Emily: Okay. 

Laura: And I do a lot of history stuff too, though, so I’m kind of all over the board. 

Emily: Nice. 

Laura: You’ll never figure me out. I like it that way. 

Emily: Yeah. Yeah. 

[Optimistic music]

[00:43:35] Emily: So, if you had all the budget you wanted and you could wave a magic wand, what would you do for your programs? 

[00:43:44] Laura: I’d have a bigger library. 

Emily: Yeah. 

Laura: A way bigger library with just one level designated to just the kids. Yeah, and if I had all that money too, all those kids would have librarians in their libraries. 

Emily: Yeah. (laughs) 

Laura: Makes a difference. 

Emily: Mm-Hmm

Laura: Mm-Hmm. And we could probably use another bookmobile in the state. We have three right now, but a fourth one would really do it. 

[00:44:08] Berdina: I’m very excited to tell you mine because it’s actually a plan I wanna put in a process. What I would love is for Books by Mail to have another office on the south side of the state, and I would like to have two library techs in each office as well as another librarian. That way there is someone that’s able to develop the collection and the library techs are able to do all of the daily processes, and then the librarian can just develop things that are constantly being able to be sent out to the rest of New Mexico. And then maybe, like, kind of push a little bit more into the broadband project so that way more patrons can have access to the internet and more access to the necessities that they need. Yeah, that’s my dream. I would like it to be a very statewide program and not just me running around.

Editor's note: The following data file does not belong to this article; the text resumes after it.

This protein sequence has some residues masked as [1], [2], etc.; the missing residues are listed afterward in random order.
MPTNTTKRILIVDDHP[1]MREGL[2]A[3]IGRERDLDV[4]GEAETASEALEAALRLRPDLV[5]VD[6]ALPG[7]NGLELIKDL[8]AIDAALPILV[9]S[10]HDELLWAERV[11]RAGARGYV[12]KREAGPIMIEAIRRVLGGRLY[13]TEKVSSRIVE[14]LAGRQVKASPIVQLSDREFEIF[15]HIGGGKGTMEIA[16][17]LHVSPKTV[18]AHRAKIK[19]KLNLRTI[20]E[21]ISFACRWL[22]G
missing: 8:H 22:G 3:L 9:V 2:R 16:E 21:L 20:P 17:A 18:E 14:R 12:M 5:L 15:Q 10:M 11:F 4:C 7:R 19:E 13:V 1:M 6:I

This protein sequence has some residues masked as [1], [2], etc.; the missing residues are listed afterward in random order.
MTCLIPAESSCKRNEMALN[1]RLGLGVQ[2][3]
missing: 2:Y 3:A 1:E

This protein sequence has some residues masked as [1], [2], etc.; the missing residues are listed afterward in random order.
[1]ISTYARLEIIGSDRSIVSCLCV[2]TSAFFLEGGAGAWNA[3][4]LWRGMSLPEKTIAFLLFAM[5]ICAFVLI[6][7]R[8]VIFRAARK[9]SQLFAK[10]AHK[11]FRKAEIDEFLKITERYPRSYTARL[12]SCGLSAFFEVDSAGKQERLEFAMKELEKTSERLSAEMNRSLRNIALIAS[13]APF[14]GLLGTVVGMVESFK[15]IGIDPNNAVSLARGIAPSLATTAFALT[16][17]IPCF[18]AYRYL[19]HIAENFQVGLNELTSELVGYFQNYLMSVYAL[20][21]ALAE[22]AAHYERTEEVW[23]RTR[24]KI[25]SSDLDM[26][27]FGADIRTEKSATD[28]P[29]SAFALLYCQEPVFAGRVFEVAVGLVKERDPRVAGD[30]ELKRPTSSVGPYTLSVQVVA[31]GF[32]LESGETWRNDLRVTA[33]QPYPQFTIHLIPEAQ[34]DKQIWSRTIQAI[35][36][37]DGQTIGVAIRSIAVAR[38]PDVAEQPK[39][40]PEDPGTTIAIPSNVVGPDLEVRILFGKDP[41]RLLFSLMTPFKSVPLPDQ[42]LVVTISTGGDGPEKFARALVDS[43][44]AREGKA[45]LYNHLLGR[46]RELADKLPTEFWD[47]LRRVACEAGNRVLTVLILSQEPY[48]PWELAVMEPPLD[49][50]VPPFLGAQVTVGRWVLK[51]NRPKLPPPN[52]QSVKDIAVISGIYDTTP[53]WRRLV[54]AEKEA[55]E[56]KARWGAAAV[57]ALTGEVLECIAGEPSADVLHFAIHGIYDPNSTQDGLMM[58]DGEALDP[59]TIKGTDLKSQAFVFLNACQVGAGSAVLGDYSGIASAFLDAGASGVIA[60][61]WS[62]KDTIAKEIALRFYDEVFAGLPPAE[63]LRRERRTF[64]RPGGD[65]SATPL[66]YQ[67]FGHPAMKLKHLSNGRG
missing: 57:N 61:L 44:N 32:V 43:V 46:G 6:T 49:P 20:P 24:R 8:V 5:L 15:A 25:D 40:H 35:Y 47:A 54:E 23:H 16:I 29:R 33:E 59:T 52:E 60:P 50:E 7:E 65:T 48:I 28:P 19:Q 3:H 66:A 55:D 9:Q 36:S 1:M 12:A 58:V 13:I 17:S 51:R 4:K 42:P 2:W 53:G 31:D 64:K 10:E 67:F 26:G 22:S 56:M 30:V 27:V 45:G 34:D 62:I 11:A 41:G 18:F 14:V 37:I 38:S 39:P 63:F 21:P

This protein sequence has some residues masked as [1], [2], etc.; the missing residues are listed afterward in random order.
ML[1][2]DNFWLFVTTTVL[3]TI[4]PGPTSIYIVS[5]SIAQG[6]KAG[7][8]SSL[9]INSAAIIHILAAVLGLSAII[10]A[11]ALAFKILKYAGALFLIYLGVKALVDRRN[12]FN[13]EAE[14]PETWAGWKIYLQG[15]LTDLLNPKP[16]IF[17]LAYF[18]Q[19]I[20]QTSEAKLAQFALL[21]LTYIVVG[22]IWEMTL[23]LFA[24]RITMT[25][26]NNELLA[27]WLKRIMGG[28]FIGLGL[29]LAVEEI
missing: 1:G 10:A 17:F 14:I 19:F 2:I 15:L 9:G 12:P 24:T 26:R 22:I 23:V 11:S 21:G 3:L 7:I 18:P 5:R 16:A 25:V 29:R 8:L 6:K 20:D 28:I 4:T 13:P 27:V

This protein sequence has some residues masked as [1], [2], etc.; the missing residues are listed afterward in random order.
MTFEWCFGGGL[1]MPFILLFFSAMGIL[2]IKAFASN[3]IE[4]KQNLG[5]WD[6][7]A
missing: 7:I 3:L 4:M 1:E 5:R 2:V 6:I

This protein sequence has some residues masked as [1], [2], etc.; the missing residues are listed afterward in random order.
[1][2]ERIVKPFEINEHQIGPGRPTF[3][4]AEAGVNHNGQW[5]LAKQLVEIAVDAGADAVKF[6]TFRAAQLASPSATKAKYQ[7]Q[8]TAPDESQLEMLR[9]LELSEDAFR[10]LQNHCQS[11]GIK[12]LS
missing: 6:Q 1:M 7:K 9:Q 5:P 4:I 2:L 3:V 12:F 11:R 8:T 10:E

Emily: Yeah. 

Berdina: It’s a lot of fun, don’t get me wrong, but the dreams I have for this program are much bigger than I can do at this time. 

[00:45:04] Emily: Yeah, I’m so glad that you guys are in your roles and doing what you do. I think librarians or magicians, I love going into libraries with a question because the librarian always finds it for me, so…

Laura: We’ll find the answer.